23 November 2010

ONE of the most frightening things about getting sick and getting a diagnosis is what comes next. Whatever that may be, the one thing many people don’t want is to be alone.You would have had a Fear Factor experience about what you may be suffering.
When the doctor tells you and your illness becomes somewhat official, you are never really certain of how you actually feel — relief perhaps, that it was what you had always suspected, or fear, because it was something you have been trying to deny and avoid.

It could be cancer, diabetes, heart problems, loss of vision, loss of hearing, some sort of tumour, internal wounds, some, or all of the above. Whatever it may be, it is something you have to deal with long term.

My late mother found out she had diabetes when she was in her 40s. It was a secret she kept from the family in general and shared only with a select few. Later on, we found out that not only did she have diabetes but also other related diseases which she used to joke about, calling them — hypertension (high-blood pressure) and high cholesterol — a “packaged deal”.

Unfortunately, she kept this secret so long that we only found out when she was admitted to the hospital for hypertension. By that time, she was also already on insulin injections with a host of other medications for her packaged deal.

Looking back, at the time when she was first diagnosed, we (her children) were overseas for our studies. When we came back, each of us got married one by one across a span of more than a decade. In the mean time, she progressively and silently got worse with no one the wiser, except perhaps her doctors. She was not particularly diligent about her health but kept herself in check whenever she felt unwell.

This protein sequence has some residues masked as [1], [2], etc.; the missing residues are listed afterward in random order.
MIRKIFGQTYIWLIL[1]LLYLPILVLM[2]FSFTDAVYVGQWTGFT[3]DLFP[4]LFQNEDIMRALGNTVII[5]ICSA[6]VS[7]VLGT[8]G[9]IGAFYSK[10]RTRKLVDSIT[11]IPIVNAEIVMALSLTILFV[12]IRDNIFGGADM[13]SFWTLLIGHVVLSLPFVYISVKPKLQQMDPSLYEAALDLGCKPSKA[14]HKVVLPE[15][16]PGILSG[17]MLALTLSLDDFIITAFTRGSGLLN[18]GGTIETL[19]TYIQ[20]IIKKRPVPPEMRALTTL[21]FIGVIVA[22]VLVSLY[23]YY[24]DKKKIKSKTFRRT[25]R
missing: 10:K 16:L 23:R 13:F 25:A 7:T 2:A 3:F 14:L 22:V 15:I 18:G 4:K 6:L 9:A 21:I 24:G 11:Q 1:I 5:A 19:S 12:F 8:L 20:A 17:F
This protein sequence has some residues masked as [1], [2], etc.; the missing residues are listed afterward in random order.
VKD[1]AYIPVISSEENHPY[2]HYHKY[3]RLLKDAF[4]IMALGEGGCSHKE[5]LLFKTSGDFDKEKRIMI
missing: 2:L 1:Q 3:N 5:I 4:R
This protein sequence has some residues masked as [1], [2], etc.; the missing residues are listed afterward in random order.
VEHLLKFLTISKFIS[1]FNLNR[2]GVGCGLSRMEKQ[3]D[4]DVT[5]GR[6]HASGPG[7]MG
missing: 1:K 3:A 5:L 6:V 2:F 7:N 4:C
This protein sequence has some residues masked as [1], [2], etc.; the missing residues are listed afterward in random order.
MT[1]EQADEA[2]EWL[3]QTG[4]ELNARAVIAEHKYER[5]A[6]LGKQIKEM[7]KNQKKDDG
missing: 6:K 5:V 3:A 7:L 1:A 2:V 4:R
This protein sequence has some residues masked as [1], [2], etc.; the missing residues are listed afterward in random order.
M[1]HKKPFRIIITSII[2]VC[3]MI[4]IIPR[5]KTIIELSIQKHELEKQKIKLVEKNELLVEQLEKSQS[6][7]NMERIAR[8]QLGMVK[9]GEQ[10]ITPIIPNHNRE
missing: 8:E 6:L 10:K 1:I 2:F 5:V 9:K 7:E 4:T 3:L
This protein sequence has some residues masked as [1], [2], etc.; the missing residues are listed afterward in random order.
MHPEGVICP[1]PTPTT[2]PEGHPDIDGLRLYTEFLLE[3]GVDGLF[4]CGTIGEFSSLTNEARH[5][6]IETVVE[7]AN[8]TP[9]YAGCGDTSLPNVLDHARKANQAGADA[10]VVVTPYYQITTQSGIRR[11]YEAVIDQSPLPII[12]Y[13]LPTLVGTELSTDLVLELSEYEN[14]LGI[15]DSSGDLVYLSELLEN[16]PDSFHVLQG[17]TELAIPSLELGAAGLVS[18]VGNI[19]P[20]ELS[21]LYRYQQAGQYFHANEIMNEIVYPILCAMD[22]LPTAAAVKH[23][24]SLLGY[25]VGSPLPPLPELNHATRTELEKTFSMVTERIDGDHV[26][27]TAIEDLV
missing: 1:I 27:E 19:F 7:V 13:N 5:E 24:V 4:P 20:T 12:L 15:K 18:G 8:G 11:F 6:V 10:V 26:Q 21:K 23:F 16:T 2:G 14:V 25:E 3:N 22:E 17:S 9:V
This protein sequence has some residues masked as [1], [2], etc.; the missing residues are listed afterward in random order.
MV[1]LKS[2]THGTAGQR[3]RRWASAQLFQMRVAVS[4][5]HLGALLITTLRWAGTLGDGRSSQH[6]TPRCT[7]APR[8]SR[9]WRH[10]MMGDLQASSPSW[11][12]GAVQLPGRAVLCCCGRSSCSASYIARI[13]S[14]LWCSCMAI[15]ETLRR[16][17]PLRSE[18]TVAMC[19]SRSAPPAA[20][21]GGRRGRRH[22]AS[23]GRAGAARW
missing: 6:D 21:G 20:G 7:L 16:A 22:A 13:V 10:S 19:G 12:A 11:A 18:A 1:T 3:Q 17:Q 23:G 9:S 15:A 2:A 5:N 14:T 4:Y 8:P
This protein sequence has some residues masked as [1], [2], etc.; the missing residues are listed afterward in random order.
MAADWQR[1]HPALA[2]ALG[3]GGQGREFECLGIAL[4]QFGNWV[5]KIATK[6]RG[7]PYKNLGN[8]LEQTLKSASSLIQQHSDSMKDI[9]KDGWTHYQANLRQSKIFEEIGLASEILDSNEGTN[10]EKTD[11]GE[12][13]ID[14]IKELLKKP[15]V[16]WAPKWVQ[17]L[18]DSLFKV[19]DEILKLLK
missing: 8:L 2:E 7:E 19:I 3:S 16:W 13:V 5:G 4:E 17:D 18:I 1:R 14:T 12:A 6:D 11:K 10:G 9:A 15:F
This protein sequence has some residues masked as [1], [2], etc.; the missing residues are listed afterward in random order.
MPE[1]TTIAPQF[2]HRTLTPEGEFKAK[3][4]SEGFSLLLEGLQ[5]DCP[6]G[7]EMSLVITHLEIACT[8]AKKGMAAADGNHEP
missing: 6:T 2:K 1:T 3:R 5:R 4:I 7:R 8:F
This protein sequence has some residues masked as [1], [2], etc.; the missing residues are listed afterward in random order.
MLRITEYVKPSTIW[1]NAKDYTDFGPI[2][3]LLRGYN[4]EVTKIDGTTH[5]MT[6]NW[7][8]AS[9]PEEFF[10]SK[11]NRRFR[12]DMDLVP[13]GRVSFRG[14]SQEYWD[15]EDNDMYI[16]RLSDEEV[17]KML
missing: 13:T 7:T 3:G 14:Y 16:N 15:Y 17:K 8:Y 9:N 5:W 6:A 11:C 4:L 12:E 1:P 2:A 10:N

During those years too, we were all so busy with our lives — starting a career and family — that the best we did about our health was perhaps discuss about when we should start “going on a diet”.

We were more focused on our selves because our parents seemed well and robust otherwise. Remember, this was about 20 years ago when dieting was a trend and done for all the wrong reasons. It was the early days of health and fitness where everything was experimental from food type separation to “The Zone” and so on.

It was when I had my first baby that my mother started to discuss about taking care of one’s health. As she took care of me during my confinement telling me the dos and don’ts after childbirth, we chatted and shared about the family’s health and medical histories. We had the time to bond — me, learning the ropes as a first-time mother, and my mother, playing her role as nurturer and caregiver.

When that baby of mine, Omar, was very ill, she came to the fore. Among the many questions doctors always asked for was the family’s medical history, in this case, particularly about epilepsy, hypertension, asthma and heart diseases, followed by cancer and a host of others on their list.

It was then that her medical history was revealed to me. This very same line of question about family medical history came to a full circle when my mother needed to visit several specialists in the various fields of her illness like an endocrinologist for her diabetes, nephrologist for her kidney problems, cardiologist for her heart, ophthalmologist for her eyes and gynaecologist for her general feminine health.